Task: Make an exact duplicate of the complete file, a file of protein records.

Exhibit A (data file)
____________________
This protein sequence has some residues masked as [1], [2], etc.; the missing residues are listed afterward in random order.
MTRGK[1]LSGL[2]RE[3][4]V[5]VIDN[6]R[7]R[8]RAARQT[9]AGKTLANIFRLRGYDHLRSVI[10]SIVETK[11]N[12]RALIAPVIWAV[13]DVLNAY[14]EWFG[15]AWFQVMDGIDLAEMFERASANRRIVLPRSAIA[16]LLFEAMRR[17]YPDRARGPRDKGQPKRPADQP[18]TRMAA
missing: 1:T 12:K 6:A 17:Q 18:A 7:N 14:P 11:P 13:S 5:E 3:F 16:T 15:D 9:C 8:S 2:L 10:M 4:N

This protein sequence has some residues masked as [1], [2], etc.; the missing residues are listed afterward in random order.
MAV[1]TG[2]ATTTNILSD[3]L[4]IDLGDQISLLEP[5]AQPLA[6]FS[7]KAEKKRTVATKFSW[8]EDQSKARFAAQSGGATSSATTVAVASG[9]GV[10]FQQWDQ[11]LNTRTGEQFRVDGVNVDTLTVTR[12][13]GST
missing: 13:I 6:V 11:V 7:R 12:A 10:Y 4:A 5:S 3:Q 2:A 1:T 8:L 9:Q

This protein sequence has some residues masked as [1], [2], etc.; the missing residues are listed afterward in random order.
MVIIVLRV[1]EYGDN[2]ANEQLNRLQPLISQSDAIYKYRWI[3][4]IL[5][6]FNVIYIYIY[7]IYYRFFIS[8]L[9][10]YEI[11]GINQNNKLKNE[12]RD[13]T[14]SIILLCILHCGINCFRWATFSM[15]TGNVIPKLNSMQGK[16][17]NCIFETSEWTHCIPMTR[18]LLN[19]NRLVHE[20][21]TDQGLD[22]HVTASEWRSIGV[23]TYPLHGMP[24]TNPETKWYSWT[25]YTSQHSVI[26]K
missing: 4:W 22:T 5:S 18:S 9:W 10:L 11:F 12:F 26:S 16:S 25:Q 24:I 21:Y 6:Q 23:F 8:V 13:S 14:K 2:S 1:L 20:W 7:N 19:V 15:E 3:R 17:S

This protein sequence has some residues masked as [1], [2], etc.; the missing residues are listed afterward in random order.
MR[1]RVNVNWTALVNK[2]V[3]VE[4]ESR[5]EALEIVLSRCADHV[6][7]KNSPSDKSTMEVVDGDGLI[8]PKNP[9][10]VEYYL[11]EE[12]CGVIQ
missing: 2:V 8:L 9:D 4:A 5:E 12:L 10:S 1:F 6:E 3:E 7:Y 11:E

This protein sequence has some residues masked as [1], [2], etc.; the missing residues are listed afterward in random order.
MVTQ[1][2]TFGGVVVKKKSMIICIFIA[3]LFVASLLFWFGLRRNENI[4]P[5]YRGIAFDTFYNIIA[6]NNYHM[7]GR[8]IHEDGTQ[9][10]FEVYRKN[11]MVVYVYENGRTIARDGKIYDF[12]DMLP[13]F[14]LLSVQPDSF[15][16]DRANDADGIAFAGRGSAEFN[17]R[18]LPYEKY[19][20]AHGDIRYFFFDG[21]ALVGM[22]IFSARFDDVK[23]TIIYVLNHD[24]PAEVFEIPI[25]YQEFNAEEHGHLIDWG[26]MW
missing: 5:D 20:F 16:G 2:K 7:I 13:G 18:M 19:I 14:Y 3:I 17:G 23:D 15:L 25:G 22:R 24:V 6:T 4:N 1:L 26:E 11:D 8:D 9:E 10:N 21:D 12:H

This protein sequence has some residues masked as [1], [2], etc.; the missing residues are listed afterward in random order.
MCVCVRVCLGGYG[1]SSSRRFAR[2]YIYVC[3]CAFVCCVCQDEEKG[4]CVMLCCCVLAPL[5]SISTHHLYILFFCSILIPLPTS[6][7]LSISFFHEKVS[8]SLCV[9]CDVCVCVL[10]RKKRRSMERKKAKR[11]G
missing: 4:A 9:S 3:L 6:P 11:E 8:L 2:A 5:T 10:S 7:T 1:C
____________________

This protein sequence has some residues masked as [1], [2], etc.; the missing residues are listed afterward in random order.
MTRGK[1]LSGL[2]RE[3][4]V[5]VIDN[6]R[7]R[8]RAARQT[9]AGKTLANIFRLRGYDHLRSVI[10]SIVETK[11]N[12]RALIAPVIWAV[13]DVLNAY[14]EWFG[15]AWFQVMDGIDLAEMFERASANRRIVLPRSAIA[16]LLFEAMRR[17]YPDRARGPRDKGQPKRPADQP[18]TRMAA
missing: 1:T 12:K 6:A 17:Q 18:A 7:N 14:P 11:P 13:S 5:E 3:F 16:T 15:D 9:C 8:S 2:L 10:M 4:N

This protein sequence has some residues masked as [1], [2], etc.; the missing residues are listed afterward in random order.
MAV[1]TG[2]ATTTNILSD[3]L[4]IDLGDQISLLEP[5]AQPLA[6]FS[7]KAEKKRTVATKFSW[8]EDQSKARFAAQSGGATSSATTVAVASG[9]GV[10]FQQWDQ[11]LNTRTGEQFRVDGVNVDTLTVTR[12][13]GST
missing: 13:I 6:V 11:V 7:R 12:A 10:Y 4:A 5:S 3:Q 2:A 1:T 8:L 9:Q

This protein sequence has some residues masked as [1], [2], etc.; the missing residues are listed afterward in random order.
MVIIVLRV[1]EYGDN[2]ANEQLNRLQPLISQSDAIYKYRWI[3][4]IL[5][6]FNVIYIYIY[7]IYYRFFIS[8]L[9][10]YEI[11]GINQNNKLKNE[12]RD[13]T[14]SIILLCILHCGINCFRWATFSM[15]TGNVIPKLNSMQGK[16][17]NCIFETSEWTHCIPMTR[18]LLN[19]NRLVHE[20][21]TDQGLD[22]HVTASEWRSIGV[23]TYPLHGMP[24]TNPETKWYSWT[25]YTSQHSVI[26]K
missing: 4:W 22:T 5:S 18:S 9:W 10:L 11:F 12:F 26:S 16:S 25:Q 24:I 21:Y 6:Q 23:F 8:V 13:S 14:K 2:S 1:L 20:W 7:N 19:V 15:E 3:R 17:S

This protein sequence has some residues masked as [1], [2], etc.; the missing residues are listed afterward in random order.
MR[1]RVNVNWTALVNK[2]V[3]VE[4]ESR[5]EALEIVLSRCADHV[6][7]KNSPSDKSTMEVVDGDGLI[8]PKNP[9][10]VEYYL[11]EE[12]CGVIQ
missing: 2:V 8:L 9:D 4:A 5:E 12:L 10:S 1:F 6:E 3:E 7:Y 11:E

This protein sequence has some residues masked as [1], [2], etc.; the missing residues are listed afterward in random order.
MVTQ[1][2]TFGGVVVKKKSMIICIFIA[3]LFVASLLFWFGLRRNENI[4]P[5]YRGIAFDTFYNIIA[6]NNYHM[7]GR[8]IHEDGTQ[9][10]FEVYRKN[11]MVVYVYENGRTIARDGKIYDF[12]DMLP[13]F[14]LLSVQPDSF[15][16]DRANDADGIAFAGRGSAEFN[17]R[18]LPYEKY[19][20]AHGDIRYFFFDG[21]ALVGM[22]IFSARFDDVK[23]TIIYVLNHD[24]PAEVFEIPI[25]YQEFNAEEHGHLIDWG[26]MW
missing: 5:D 20:F 16:G 2:K 7:I 13:G 18:M 19:I 14:Y 3:I 17:G 23:D 15:L 25:G 22:R 24:V 6:T 4:N 1:L 26:E 11:D 8:D 9:E 10:N 21:D 12:H

This protein sequence has some residues masked as [1], [2], etc.; the missing residues are listed afterward in random order.
MCVCVRVCLGGYG[1]SSSRRFAR[2]YIYVC[3]CAFVCCVCQDEEKG[4]CVMLCCCVLAPL[5]SISTHHLYILFFCSILIPLPTS[6][7]LSISFFHEKVS[8]SLCV[9]CDVCVCVL[10]RKKRRSMERKKAKR[11]G
missing: 4:A 9:S 3:L 6:P 11:E 8:L 2:A 5:T 10:S 7:T 1:C